More than 17,000 General Electric Co. workers walked off the job Tuesday over higher health insurance payments as mushrooming health-care costs increasingly become a flash point in labor relations.
Two of GE's electrical unions called the walkout to protest an increase of $200 to $400 in annual costs for out-of-pocket medical expenses for prescription drugs and hospital visits.
The strike, the first against General Electric since 1969, hit 48 plants in 23 states. One striker was struck and killed by a car as she picketed outside a plant.
Companies and health-care experts said double-digit rises in health-care costs and medical-care cutbacks will be the hot-button issue in union negotiations this year.
In 2002, workers threatened to strike over the issue at New York City's Metropolitan Transit Authority and did walk out at Hershey Foods Corp. Health-care costs were a major bone of contention in talks between Navistar International Corp. and its workers last fall.
In 2003, Verizon Communications, Brown & Williamson Tobacco Corp. and Lucent Technologies Inc. have contract talks nearing, according to the U.S. Department of Labor.
The United Auto Workers, which has about 730,000 active members, has said that it will not stand for cutbacks to health benefits when it launches new contract negotiations later this year with the Big Three U.S. automakers: General Motors Corp., Ford Motor Co. and DaimlerChrysler's Chrysler unit.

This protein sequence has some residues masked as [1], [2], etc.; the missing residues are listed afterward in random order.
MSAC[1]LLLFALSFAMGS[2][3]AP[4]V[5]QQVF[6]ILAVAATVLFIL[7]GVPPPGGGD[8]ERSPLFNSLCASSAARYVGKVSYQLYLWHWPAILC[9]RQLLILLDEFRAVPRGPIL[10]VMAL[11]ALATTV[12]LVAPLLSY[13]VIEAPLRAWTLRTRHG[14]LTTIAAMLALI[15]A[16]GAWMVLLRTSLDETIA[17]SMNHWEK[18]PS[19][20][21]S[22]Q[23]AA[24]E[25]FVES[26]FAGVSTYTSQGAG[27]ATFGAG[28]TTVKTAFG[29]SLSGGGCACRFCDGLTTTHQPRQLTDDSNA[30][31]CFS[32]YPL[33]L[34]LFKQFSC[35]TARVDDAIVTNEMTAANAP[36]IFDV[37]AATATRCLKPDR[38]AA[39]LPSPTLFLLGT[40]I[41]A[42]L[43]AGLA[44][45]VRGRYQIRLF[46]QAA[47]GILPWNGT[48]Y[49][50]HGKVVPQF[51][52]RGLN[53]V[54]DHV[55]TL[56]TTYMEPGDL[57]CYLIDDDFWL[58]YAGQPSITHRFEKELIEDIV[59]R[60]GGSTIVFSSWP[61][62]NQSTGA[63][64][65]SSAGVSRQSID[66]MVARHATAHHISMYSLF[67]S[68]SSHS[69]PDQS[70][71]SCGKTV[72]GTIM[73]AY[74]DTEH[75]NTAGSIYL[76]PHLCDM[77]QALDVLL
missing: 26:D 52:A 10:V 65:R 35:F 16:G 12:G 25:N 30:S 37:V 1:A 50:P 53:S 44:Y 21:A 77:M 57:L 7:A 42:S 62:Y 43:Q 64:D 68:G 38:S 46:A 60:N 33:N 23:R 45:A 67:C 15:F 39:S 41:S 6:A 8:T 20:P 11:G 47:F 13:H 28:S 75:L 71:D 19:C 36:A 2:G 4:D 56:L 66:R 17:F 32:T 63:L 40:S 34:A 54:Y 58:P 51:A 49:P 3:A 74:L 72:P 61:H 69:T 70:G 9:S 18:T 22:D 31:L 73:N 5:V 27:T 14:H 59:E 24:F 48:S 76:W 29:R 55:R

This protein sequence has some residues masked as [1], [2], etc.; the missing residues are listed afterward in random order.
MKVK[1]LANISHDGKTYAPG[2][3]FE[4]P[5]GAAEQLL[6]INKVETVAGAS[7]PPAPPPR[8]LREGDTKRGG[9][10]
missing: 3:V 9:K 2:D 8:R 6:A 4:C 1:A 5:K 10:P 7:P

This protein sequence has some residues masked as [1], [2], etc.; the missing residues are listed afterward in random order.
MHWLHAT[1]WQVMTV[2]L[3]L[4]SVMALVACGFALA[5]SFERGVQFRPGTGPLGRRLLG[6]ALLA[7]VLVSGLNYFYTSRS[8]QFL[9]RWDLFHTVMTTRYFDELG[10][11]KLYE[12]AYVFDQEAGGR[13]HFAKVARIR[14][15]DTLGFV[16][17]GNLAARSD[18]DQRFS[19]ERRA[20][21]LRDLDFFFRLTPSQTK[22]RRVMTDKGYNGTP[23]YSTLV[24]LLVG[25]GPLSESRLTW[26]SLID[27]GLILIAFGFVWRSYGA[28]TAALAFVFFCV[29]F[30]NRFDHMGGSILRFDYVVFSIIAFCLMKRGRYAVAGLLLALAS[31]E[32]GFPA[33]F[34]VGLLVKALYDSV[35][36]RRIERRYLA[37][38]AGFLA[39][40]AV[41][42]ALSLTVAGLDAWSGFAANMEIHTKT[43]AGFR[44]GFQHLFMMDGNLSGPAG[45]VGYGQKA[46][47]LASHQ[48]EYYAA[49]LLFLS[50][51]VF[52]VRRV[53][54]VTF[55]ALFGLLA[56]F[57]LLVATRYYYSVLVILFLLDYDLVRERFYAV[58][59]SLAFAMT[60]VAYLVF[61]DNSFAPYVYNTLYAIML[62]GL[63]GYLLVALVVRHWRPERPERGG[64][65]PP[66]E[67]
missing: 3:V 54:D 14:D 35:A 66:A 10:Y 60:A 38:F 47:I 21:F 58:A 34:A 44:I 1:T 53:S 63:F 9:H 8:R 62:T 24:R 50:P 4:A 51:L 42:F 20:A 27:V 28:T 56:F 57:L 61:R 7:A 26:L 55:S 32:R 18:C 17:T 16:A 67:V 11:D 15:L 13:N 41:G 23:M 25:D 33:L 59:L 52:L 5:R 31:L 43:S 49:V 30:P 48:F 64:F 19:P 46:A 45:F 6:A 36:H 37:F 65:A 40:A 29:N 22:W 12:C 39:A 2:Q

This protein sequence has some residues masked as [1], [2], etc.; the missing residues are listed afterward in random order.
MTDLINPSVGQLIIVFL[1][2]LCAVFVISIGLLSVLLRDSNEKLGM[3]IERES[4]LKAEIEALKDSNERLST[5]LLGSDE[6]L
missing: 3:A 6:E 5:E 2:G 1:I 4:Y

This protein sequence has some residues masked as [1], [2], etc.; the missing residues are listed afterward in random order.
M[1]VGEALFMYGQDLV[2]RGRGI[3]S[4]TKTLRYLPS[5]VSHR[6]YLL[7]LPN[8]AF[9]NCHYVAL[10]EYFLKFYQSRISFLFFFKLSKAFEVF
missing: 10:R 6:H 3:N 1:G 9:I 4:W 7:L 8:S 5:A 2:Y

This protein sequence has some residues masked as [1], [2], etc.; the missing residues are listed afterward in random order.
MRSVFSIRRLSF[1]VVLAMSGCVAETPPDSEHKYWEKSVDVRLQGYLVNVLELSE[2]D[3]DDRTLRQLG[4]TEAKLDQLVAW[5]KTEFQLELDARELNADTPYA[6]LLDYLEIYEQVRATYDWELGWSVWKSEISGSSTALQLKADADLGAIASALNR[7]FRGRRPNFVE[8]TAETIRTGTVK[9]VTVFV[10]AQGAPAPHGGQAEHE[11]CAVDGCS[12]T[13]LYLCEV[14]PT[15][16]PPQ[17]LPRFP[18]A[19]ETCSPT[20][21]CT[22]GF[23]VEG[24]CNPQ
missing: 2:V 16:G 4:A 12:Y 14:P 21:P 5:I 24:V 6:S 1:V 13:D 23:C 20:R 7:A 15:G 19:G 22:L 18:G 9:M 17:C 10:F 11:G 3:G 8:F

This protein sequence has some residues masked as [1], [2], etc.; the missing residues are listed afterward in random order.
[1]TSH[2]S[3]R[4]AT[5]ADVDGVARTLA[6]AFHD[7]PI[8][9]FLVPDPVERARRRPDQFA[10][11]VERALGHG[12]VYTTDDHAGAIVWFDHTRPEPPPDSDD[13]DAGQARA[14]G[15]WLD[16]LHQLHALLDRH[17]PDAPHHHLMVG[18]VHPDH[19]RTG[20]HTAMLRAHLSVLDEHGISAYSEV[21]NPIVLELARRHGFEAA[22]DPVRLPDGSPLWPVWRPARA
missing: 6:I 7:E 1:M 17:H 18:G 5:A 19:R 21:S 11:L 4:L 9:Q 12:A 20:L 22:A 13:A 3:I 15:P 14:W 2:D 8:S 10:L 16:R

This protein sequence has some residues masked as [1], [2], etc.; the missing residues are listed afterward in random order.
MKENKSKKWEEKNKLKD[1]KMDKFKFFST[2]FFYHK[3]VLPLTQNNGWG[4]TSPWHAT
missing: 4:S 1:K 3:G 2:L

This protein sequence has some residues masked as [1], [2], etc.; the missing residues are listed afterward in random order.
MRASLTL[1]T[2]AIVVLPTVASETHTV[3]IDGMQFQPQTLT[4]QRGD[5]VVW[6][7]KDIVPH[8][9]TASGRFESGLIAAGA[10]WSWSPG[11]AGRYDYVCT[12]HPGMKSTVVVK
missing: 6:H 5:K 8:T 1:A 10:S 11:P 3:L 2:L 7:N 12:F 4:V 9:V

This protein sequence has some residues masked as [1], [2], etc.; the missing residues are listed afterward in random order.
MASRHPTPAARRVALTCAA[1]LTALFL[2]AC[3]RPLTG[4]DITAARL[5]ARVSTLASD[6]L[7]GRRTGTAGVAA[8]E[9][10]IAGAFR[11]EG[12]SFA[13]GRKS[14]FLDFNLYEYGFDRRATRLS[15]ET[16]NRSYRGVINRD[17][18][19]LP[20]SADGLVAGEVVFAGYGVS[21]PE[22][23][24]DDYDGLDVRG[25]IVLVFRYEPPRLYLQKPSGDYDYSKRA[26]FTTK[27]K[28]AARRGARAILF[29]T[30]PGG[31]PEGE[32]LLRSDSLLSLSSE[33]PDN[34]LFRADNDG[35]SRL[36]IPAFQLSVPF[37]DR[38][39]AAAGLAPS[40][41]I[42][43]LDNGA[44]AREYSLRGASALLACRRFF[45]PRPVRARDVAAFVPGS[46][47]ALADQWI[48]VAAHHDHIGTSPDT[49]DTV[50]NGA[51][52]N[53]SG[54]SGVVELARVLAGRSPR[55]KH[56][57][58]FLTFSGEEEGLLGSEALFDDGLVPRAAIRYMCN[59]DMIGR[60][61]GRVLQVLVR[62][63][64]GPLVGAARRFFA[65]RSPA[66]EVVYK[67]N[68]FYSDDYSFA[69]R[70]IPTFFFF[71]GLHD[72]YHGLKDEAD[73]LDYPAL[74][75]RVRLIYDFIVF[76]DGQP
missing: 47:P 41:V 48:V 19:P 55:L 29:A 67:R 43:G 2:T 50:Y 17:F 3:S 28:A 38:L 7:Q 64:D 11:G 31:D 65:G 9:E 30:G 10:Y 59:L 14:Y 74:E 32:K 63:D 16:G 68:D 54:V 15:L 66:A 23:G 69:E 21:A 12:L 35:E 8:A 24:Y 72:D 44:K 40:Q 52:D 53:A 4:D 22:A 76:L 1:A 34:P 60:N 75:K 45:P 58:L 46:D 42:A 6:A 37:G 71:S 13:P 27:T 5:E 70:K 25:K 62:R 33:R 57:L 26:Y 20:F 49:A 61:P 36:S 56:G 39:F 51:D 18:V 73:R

Major corporations are feeling the squeeze between worker demands and escalating health premiums. And a retreat from soaring costs does not appear in sight: Health insurance prices jumped 13% in 2002, the biggest increase since 1990, and double-digit growth is forecast for this year as well, according to the Kaiser Family Foundation.
GM told Wall Street analysts its health-care costs will rise to about $4.4 billion before taxes this year from $3.9 billion in 2002. The company has about 175,000 salaried and hourly workers.
HMOs hold the upper hand in negotiations with employers because individual companies usually are not large enough to bargain from positions of strength. The most striking example was the 1.25-million-member California Public Employees' Retirement System. Even after Cal- PERS dropped health-care providers PacifiCare Health Systems Inc. and Health Net Inc. to protest rising costs, the third-largest U.S. buyer of health care was forced to pay an average 24% increase in premiums in 2003, up six percentage points from 2002.